I Tried Every Product From First Aid Beauty — & This Is My Honest Review

One of the first lessons they teach you in journalism school: "If your mother says she loves you, check it out." The memorable adage is a reminder to never take anything at face value without first verifying it yourself. Honestly, it's not something I've ever had an issue with before: I'm plenty skeptical, thank you very much. So when tasked to test every product in the extensive First Aid Beauty line, I knew there would be some winners, some losers, and many downright forgettables — it's the natural order of things, right?

I was very wrong. Because with just about every cleanser, moisturizer, mask, eye cream, and serum I tried, I came to just about the same impossible conclusion: It's really good. (Also, why doesn't this cost more?) For the most part, the formulas are gentle, but feel like they're doing something. Retinols and alpha-hydroxy acid resurfacers didn't make my skin feel prickly or look red — and nearly everything in the line rings in at under $50.

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Overall, my month and a half of testing nearly 35 products proved overwhelmingly positive. Ahead, see which products saved my skin post-Vegas, which were added to my gym bag, and the few that didn't make the cut. Then, click ahead to the last slide where we feature more unfiltered reviews from readers like you.

At Refinery29, we’re here to help you navigate this overwhelming world of stuff. All of our market picks are independently selected and curated by the editorial team. If you buy something we link to on our site, Refinery29 may earn commission.

When it comes to a dream moisturizer, I want the impossible: something that hydrates and moisturizes like crazy but has the featherlight texture of a water cream, and ideally smells like nothing at all. Like I said, impossible. But along came this fragrance-free whipped miracle that's as silky as a luxe creme but without the weight. With super-soothing, skin-strengthening ingredients like ceramides, colloidal oatmeal, and oxygen, it works and feels like a million bucks — but costs just $30.
First Aid Beauty Ultra Repair BarriAIR Cream$30.00 Buy
My beef with many creamy cleansers geared for sensitive skin is that they don't emulsify or rinse away enough to make my skin feel really clean. I was pleasantly surprised by this light, pearlescent formula, which left my skin feeling deeply cleansed and ultra-smooth, but not dehydrated or tight.
First Aid Beauty Face Cleanser$20.00 $10.00 Buy
Every single product I tried in the First Aid Beauty range was incredibly gentle — except this one. The pale-blue paste made my skin felt like it was straight-up burning after I left it on for two minutes (of the recommended one to five). After smoothing on a cool hydrating serum, I still felt a prickly heat. But the fiery sensation didn't create a completely beet-red face: My skin only looked pink around my nose and mouth, an effect that mellowed after about 20 minutes.
First Aid Beauty Facial Radiance Intensive Peel$40.00 Buy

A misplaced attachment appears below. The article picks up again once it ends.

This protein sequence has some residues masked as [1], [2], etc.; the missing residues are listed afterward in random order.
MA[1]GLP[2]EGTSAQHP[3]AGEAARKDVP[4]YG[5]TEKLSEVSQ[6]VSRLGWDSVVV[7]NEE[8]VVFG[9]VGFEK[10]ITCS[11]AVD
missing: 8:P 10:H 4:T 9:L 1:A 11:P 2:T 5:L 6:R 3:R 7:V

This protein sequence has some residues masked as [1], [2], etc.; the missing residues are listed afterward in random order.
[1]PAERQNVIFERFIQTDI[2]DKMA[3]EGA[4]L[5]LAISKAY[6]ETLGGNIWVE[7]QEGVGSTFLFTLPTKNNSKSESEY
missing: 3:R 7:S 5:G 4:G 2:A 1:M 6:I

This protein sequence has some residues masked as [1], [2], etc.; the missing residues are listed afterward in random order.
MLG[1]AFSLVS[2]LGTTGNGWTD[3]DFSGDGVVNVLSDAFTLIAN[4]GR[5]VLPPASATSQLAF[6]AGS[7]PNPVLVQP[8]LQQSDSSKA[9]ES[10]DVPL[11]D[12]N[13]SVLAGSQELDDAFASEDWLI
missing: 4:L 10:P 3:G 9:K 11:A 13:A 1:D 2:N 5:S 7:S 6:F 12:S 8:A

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I've been told over and over that face oils are the answer to a whole grip of skin woes, but I've never been able to get totally behind them. For one, I don't like feeling lubed up; I want skin care to absorb quickly so I can get on with applying makeup or going to bed without the product getting all up in my thread count.

This stuff is face oil lite — not greasy and slippery, and it sinks right into the skin without leaving an oily sheen. My biggest complaint is the scent: The musty eucalyptus and rosemary fragrance smells a little... dank, which doesn't exactly get me going, but it's not a total deal breaker either.
First Aid Beauty Ultra Repair Cannabis & Oat Dry Oil$30.00 Buy
When applied to freshly-cleansed skin, pretty much any gel cream will sink on in. So for me, the real test of a water cream's disappearing act is when applied over a serum or oil. This one absorbed completely when I patted it over the brand's Ultra Repair Cannabis & Oat Dry Oil. Even though the dry oil did the real heavy lifting of hydrating my skin, rendering this cream somewhat useless, the ultra-light formula didn't leave my skin feeling tacky when layered on top.
First Aid Beauty Hello FAB Coconut Water Cream$34.00 Buy
If I had dry skin, I imagine this priming moisturizer would be my all day, every day. It's super lightweight and packs a touch of shimmer for the kind of dewy, illuminated finish that would make Jennifer Lopez proud. But alas, my combination skin couldn't take this level of shine: After breaking a sweat while dashing from appointment to appointment in the L.A. sun, my skin looked like a greasy mess.
First Aid Beauty Hello FAB Coconut Skin Smoothie Priming Moisturizer$28.00 Buy
You only need a teeny amount of this sticky syrup of a cleanser, which foams like crazy with water to come out the other side with squeaky=clean skin. The formula, made with red clay and rosemary oil astringent, left my skin feeling brand new but extremely thirsty for moisturizer.
First Aid Beauty Skin Rescue Deep Cleanser With Red Clay$24.00 Buy
Even if it's psychosomatic, I love a mask that feels like it's working. This one produced a warming sensation without veering into tingly, and therefore irritating, territory. Fair warning to the fragrance-sensitive: The scent is so strong, it could be a Bath & Body Works candle.
First Aid Beauty Hello Fab Ginger & Turmeric Vitamin C Jelly Mask$32.00 Buy
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Sure, this do-it-all, heavy-duty hydrator is meant to moisturize hands, feet, and elbows. But can it soothe raw, red, peeling post-lasered skin? I put it to the test by applying nothing else to my skin on days three and four post-treatment. Not only did it quench dryness, but it miraculously didn't irritate or further redden my complexion at its most sensitive. The only way I could love it more is if it was dispensed from a hygienic pump, as dipping my fingers in and out of the jar felt pretty gross.